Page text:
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Re: Powermate PM0496500.02 No voltage output
Here is a simple test to check field and other wiring. With engine off apply 12v ac 1 amp to 110v outlet plug on generator. This will energize the field windings and should cause the armature to produce dc voltage at the brushes and produce a nice magnet. If there is a short in the field or broken wire or shorted capacitor there will be no dc reading at the brushes. . This test is the opposite of what actually occurs when the engine is running. That is the armature produces a magnet fed thru the windings, regulator and brushes. If dc voltage is present at the burshes, remove 12v ac and start engine to check for output. enjoy
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It isn't really a good idea to use a portable on "modern home elctronics" the way the regulate the voltage is not a s tight as a digital AVR found on permanent home generators. While this voltage is not uncommon, I would not recommend it
Not sure what you mean "high voltage rpm power generator out", however many people have asked how to adjust the engine for proper voltage output. On generators with~out a voltage regulator, I adjust the engine RPM by using a digital voltage meter that has a Hz setting. Adjust the governor untill the meter displays 60 Hz. With the geneator producing 60 cycles, I know that the engine is turning 3600 rpm (the engine produces max hp when it is turning 3600 rpm). At this point, read the voltage output to verify that the range is between 115 ~ 120. On generators with a voltage regulator, verify/adjust that generator is producing 60 cycles then adjust voltage by turning screw at the regulator (some regulators are sealed with potting compound and can not be adjusted). If your power demands are not that great and you appliance can operate at 50 cycles, adjust governor as needed. Lowering to 50 cycles will also reduce output voltage. Good luck
Stator resistances should be around .5 ohms. This may look like a short to you. Unhook the regulator from the field brushes and put 12 volts on the field winding. you should get output to partially light a bulb..maybe 60 volts. Remember to use 12 volts dc on the fields and don't reverse the polarity. If there is output then the avr(voltage regulator) is probably bad. If there is no voltage then check the resistance on the brush contacts. through the bushes and field. Maybe around 25 ohms. Your generator manual can give the exact ranges. No resistance then clean the brushes and slip rings and check again. No resistance...take reading on the slip rings. No resistance...open field...bad rotor. Good luck....keep posting until problem is resolved.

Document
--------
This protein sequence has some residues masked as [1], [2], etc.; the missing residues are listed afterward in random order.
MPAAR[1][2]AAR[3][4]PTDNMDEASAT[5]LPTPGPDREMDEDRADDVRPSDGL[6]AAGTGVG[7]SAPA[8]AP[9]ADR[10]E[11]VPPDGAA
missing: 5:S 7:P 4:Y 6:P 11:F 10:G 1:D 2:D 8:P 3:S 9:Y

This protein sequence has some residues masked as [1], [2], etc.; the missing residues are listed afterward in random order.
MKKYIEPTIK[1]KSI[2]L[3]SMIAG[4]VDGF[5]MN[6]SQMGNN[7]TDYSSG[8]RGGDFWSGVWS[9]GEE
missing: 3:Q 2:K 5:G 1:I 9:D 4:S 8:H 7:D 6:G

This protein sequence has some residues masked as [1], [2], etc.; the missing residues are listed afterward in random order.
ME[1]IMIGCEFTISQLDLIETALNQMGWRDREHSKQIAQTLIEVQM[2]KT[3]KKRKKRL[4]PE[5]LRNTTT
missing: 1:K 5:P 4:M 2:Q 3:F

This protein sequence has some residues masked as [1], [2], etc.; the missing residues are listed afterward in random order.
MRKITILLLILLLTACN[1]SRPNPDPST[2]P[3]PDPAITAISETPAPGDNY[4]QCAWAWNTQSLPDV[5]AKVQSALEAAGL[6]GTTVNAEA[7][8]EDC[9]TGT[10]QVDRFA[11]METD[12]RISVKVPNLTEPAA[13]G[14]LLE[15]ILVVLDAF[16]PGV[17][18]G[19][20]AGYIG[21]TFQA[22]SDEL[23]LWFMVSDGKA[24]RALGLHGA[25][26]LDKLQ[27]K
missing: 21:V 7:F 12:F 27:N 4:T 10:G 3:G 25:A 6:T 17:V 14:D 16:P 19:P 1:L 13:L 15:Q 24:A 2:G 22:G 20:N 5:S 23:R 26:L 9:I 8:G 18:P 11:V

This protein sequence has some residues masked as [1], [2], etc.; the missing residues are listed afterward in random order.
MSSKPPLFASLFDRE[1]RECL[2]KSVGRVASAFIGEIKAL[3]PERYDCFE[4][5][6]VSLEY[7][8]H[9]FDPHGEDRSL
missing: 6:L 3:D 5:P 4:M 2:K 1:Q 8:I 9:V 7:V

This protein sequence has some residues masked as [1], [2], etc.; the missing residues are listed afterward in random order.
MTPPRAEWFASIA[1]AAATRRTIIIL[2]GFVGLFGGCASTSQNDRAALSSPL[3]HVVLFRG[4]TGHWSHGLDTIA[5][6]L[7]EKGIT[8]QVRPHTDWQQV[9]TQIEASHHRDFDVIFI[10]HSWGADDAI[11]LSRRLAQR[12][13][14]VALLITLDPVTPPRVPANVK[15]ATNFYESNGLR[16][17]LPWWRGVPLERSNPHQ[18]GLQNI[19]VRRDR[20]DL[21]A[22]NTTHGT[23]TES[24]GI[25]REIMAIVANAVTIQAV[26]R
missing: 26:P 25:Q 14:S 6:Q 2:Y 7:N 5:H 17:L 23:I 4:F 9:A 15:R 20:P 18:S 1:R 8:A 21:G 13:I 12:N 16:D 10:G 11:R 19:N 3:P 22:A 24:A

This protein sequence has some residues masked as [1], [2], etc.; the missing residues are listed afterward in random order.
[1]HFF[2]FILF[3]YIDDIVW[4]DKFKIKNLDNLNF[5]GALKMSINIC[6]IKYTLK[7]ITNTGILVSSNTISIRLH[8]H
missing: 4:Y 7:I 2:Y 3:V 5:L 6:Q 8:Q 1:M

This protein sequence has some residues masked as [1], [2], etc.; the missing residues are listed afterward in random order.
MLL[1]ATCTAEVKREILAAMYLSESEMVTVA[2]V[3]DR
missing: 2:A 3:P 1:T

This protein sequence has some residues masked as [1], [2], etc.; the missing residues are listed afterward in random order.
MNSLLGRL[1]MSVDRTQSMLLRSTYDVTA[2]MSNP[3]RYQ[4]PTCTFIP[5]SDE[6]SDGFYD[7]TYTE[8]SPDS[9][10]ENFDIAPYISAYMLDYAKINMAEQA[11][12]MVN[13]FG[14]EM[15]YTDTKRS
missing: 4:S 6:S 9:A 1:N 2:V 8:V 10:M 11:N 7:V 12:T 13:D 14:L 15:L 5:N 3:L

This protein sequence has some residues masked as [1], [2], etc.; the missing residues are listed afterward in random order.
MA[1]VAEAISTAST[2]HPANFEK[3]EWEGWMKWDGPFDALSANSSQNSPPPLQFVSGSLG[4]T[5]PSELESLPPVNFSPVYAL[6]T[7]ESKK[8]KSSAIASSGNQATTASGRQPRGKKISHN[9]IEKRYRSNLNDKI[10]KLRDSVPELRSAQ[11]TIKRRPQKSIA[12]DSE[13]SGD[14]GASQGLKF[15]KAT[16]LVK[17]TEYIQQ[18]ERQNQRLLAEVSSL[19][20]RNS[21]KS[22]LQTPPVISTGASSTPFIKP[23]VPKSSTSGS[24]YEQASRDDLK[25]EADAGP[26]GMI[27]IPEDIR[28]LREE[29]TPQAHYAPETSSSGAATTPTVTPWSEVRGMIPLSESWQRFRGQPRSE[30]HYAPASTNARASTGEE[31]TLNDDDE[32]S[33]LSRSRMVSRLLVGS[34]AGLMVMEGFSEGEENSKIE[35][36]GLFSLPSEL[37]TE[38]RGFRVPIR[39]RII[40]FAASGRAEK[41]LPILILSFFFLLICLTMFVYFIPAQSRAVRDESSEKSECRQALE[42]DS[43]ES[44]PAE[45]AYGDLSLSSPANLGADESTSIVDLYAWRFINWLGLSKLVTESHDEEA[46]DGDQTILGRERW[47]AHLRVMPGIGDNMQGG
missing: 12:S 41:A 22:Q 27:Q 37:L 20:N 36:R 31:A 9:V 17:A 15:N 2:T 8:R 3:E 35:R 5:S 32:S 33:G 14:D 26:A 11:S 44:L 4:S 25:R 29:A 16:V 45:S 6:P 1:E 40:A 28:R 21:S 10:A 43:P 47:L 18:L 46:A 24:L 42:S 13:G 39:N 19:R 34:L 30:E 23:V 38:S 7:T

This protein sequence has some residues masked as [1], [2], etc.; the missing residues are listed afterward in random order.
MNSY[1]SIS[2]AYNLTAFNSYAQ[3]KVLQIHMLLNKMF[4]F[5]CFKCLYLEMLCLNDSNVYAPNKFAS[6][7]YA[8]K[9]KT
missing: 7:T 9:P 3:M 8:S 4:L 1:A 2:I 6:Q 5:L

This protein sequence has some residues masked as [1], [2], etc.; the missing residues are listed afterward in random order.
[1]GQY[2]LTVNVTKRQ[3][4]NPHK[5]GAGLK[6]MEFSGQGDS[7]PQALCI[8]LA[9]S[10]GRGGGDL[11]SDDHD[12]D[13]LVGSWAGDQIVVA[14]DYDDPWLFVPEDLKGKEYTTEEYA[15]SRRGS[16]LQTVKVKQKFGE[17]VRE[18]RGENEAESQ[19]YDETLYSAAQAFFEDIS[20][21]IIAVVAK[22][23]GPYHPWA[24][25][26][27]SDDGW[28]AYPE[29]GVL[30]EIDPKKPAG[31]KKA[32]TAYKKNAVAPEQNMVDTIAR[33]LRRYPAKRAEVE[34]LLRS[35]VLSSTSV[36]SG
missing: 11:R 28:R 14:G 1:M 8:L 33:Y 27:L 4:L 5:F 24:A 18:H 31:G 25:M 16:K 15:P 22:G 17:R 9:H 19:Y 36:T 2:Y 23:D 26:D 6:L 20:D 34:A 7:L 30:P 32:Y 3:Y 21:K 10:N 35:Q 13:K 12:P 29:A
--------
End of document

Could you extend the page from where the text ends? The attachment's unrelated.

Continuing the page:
You need to check the resistance of the rotor, should be over 5 ohms and under 20 ohms. The voltage going to the brushes is DC voltage, not output voltage. You should see at least 10 to 60 volts dc at the brushes. If there is no dc voltage at the brushes then your voltage regulation circuit is bad or your stator is not providing the voltage to your voltage regulator. Also, make sure your rings are cleaned and your brushes have a good length and that they sit right on the rings. Clean the rings with 150 to 200 grit emory cloth until you see the copper shine.
You'll need to test to see if you are getting voltage from the brushes. This is a live test so, using something like alligator clips or such on the metal bracket of the brushes for your volt meter is a good idea. Simply start your generator with the volt meter leads attached to the the brush holders or exposed electrical connection to the brushes and see if they are producing electricity (120vac or greater). No voltage then it's your brushes, field, or stator. If they are good check the output of the voltage regulator. If it to does not kick down any voltage above 120 then it's your problem.
Note most cheap generators do not have a voltage regulator. All generators depend on the correct engine rpm to achieve normal voltage. 3600 rpm is the correct speed on a two pole generator to produce 110 to 125vac and 60hz (normally found on gas generators). 1800 rpm is the correct speed for four pole generators (normally found on diesel generators). You may set your rpms slightly higher to ensure that it's maintained underload ie 3750 for gas. Diesels usually have very good governors and don't need to be set higher.
I looked at your parts blow up and noticed that you generator has a brush pack and a voltage regulator. Here are a couple of tips that may help you determine which part is at fault. Obtain a 12 - 16 volt ac power supply of about 1 amp and same voltage DC power supply. I find these at a thrift store and are used to power phones or door bell etc usually about 2 to 3 dollars each. This size power supply is relatively harmless and will not shock you or damage your generator. Remove the brush pack and set aside. You are going to apply 12-16v AC voltage into the 115v plug of your generator. You should hear a very slight hum in the stator if the winding is not open or shorted. Assuming that the 115v winding is ok, there should be voltage at the commutator rings and the armature should actually be making a magnet force. You can turn the armature slightly and actually vary the voltage at the rings. If you are getting voltage at the rings then winding and armature are progably ok. Remove the AC power supply and replace the brush pack. Next use the 12-16v DC 1 amp power supply (paying attention to polarity) to replace the voltage regulator. Disconnect the voltage regulator from the brushes and use the DC power supply to power the armature thru the brush pack and start the engine. You should get some low voltage at the 115v outlet and more important some ac voltage at the leads that power the voltage regulator. If no output at the leads to regulator then winding is open or short, if ac is present then regulator is most likely fault. Good luck, hope this helps, enjoy.